When Cogo Guebara pressed a button on a robot to call the police, she was instead instructed to “step out of the way.”
Katie Flaherty and Jim Seida
“I was pushing the button but it said, ‘step out of the way,’” Guebara said. “It just kept ringing and ringing, and I kept pushing and pushing.”
She thought maybe the robot, which stands about 5 feet tall and has “POLICE” emblazoned on its egg-shaped body, wanted a visual of her face, so she crouched down for the camera. It still didn’t work.
Without a response, Rudy Espericuta, who was with Guebara and her children at the time, dialed 911. About 15 minutes later, after the fight had ended, a woman was rolled out on a stretcher and into an ambulance, her head bleeding from a cut suffered during the altercation.
Amid the scene, the robot continued to glide along its pre-programmed route, humming an intergalactic tune that could have been ripped from any low-budget sci-fi film. The almost 400-pound robot followed the park’s winding concrete from the basketball courts to the children’s splash zone, pausing every so often to tell visitors to “please keep the park clean.”
The robot, officially named HP RoboCop, has been patrolling Salt Lake Park for the Huntington Park Police Department since June. NBC News visited the park numerous times to observe its operation and its interactions with people.
While people are beginning to more commonly encounter robots in everyday life, they can often fall short of expectations — much as HP RoboCop did. That gap can be exploited as a way to make a robot more effective than it actually is, but also runs the risk of creating situations in which people rely on robots in ways they’re unprepared for, as was the case for Guebara.
The robot’s alert button is not yet connected to the police department, said Cosme Lozano, chief of police of Huntington Park, a city just southeast of downtown Los Angeles. The calls are instead directed to Knightscope, the company that creates and leases the robots.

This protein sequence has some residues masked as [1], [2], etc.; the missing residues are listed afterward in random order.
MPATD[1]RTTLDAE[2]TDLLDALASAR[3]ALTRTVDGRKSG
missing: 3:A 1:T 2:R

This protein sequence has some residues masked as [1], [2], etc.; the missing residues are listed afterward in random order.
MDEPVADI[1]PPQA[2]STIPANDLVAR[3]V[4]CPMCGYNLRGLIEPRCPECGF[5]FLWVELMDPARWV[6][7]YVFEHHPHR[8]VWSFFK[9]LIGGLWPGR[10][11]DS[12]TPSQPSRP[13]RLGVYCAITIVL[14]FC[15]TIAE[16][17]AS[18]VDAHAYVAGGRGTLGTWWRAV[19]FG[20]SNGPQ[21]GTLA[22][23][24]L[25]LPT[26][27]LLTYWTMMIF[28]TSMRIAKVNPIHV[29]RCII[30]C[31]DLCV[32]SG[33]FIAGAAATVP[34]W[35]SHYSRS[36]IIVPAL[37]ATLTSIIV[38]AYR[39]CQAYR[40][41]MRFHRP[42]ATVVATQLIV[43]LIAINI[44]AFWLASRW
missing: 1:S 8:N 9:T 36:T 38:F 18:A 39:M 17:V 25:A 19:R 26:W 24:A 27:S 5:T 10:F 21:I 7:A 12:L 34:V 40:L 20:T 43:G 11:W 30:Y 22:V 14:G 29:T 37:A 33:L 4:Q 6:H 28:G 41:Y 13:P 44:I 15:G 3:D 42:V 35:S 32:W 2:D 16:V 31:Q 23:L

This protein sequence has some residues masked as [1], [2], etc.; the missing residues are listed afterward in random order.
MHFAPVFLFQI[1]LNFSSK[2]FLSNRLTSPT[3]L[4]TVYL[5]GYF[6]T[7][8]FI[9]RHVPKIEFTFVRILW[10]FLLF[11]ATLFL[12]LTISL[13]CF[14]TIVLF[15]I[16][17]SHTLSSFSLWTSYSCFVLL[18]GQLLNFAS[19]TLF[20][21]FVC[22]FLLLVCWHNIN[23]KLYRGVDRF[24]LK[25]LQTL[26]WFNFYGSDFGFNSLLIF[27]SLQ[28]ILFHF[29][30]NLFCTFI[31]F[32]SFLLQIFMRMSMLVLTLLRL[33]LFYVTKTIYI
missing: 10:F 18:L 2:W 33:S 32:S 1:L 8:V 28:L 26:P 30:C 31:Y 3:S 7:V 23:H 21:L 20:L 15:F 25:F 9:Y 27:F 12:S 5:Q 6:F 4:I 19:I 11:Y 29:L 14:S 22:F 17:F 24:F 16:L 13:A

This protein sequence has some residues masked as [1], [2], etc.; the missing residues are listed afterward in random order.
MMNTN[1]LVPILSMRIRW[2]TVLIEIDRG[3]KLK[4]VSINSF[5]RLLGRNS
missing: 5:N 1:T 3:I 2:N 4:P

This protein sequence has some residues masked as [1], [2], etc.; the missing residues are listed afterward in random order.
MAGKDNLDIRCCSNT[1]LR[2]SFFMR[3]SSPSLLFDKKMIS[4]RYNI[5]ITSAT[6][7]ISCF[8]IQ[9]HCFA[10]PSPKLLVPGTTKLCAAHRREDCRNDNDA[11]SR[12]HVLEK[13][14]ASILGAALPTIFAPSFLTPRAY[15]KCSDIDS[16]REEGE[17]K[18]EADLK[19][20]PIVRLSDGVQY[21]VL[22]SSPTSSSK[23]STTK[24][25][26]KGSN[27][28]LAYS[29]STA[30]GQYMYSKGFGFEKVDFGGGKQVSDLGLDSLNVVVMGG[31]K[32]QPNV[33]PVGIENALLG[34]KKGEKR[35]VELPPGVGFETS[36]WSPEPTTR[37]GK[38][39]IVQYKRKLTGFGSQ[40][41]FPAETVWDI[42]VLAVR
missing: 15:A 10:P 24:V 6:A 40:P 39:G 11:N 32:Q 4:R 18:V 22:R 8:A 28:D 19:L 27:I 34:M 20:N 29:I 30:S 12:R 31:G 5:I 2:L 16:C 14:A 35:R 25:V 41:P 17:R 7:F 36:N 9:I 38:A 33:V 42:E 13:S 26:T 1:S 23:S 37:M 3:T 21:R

“That’s why we’re not advertising those features,” he said. “It’s a new program for us and were still developing some protocols… to be able to fully adopt the program.”
HP RoboCop is one of more than 70 autonomous security robots developed by Knightscope. The Silicon Valley company says it has combined self-driving technology, robotics and artificial intelligence to create what it calls “crime-fighting autonomous data machines.” The robots are deployed across the U.S., serving everywhere from airports to gas stations.
Lozano said the department is facing some technical challenges incorporating the robot into the force, adding that it’s on “a trial basis for the city.” Once fully connected, the calls will go directly to the department’s dispatch center, he said.
HP RoboCop is a K5 model, specialized for outdoor use, and is one of the company’s first to wear a police moniker. Knightscope’s website promotes some of the K5’s abilities as including a 360-degree high-definition live video stream, a license plate reader that can scan 1,200 plates a minute, a two-way intercom and the ability to track cell phone use in the vicinity.
But as it is currently used, HP RoboCop is little more than a glorified security camera on wheels. The robot’s five cameras provide 24/7 live monitoring, with the ability to send footage directly to officers’ phones, but that’s currently only accessible to Knightscope. It’s another feature that the police are working on activating, Lozano said.
The robot is confined to the park’s cement path, which has been blocked by construction for a new aquatics center, curtailing its patrol of the north end of the park. Leasing the robot for a year costs the city between $60,000-$70,000, Lozano said. As of 2018, a Huntington Park police officer with a basic assignment makes an annual salary that falls in the same range.
Other Knightscope robots have not been without tribulations. One K5 robot patrolling around an office complex in Washington, D.C., ended up falling into a fountain. Another of the same model struck a toddler at a shopping mall in Silicon Valley.
The city’s official adopted name for the machine is HP RoboCop, but everyone in the park seems to have their own nicknames for it. “R2D2,” “Spy Machine,” and “Wall-E’’ are just some of the pet names that highlight the disconnect between people’s expectations of the robot and the reality of its capabilities.